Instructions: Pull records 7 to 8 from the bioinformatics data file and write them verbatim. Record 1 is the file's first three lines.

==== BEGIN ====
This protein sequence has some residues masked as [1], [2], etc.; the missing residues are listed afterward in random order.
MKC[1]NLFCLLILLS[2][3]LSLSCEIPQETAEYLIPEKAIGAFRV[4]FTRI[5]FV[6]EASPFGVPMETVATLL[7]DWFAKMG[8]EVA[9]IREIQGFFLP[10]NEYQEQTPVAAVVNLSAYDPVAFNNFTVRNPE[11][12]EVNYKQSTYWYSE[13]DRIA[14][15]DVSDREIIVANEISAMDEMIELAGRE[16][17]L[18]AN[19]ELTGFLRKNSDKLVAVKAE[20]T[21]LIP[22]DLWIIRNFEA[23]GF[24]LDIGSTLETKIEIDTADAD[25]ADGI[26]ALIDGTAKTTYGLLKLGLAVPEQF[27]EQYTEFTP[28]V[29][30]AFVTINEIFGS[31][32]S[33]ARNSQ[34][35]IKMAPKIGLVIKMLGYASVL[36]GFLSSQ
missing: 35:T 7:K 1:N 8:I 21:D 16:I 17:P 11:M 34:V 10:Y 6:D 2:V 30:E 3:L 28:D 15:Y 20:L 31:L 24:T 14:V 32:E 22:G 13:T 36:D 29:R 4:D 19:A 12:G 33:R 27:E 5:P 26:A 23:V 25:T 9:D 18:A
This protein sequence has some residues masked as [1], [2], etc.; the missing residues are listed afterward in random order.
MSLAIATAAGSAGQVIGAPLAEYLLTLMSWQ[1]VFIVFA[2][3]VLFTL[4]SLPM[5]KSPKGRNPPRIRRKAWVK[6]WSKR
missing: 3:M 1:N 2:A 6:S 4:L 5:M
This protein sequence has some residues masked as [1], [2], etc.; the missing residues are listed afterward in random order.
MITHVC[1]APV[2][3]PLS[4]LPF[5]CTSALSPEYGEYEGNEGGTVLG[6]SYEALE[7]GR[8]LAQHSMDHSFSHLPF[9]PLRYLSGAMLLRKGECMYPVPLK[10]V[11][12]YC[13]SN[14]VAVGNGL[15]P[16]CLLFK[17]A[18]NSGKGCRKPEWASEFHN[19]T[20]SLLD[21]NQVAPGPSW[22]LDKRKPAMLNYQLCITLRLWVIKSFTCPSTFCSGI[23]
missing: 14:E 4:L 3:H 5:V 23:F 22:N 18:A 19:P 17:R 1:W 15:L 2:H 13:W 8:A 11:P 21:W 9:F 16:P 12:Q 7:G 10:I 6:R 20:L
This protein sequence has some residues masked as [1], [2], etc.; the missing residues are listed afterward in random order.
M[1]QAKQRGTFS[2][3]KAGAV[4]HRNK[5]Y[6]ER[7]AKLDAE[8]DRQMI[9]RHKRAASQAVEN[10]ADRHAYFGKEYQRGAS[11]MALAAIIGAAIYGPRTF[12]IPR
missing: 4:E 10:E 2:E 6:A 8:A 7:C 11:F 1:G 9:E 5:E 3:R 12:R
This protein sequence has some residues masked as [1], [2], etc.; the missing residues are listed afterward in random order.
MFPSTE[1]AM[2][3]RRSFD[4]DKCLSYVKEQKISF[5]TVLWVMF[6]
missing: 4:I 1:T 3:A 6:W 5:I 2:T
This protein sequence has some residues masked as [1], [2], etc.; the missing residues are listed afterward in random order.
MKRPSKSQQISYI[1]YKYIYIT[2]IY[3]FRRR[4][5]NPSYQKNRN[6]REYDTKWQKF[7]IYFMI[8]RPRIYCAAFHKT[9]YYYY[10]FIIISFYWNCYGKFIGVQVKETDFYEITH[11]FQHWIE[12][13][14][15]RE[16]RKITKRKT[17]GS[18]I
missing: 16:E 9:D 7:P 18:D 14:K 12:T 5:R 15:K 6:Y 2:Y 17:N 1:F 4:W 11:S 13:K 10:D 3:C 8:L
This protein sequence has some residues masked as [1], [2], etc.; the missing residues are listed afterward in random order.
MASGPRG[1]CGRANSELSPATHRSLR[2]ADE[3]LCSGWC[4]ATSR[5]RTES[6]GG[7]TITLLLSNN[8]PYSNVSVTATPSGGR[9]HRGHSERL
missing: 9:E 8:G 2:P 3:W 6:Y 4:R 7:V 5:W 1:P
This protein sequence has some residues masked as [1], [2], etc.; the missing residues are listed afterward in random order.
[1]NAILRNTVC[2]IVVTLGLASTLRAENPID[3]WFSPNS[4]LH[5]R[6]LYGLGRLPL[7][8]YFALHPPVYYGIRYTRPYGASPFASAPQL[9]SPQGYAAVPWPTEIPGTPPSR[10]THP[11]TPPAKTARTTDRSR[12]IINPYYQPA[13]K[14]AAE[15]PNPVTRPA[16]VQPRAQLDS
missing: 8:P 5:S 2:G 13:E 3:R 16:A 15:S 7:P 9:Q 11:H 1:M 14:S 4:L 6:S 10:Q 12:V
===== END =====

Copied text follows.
This protein sequence has some residues masked as [1], [2], etc.; the missing residues are listed afterward in random order.
MASGPRG[1]CGRANSELSPATHRSLR[2]ADE[3]LCSGWC[4]ATSR[5]RTES[6]GG[7]TITLLLSNN[8]PYSNVSVTATPSGGR[9]HRGHSERL
missing: 9:E 8:G 2:P 3:W 6:Y 4:R 7:V 5:W 1:P
This protein sequence has some residues masked as [1], [2], etc.; the missing residues are listed afterward in random order.
[1]NAILRNTVC[2]IVVTLGLASTLRAENPID[3]WFSPNS[4]LH[5]R[6]LYGLGRLPL[7][8]YFALHPPVYYGIRYTRPYGASPFASAPQL[9]SPQGYAAVPWPTEIPGTPPSR[10]THP[11]TPPAKTARTTDRSR[12]IINPYYQPA[13]K[14]AAE[15]PNPVTRPA[16]VQPRAQLDS
missing: 8:P 5:S 2:G 13:E 3:R 16:A 15:S 7:P 9:Q 11:H 1:M 14:S 4:L 6:S 10:Q 12:V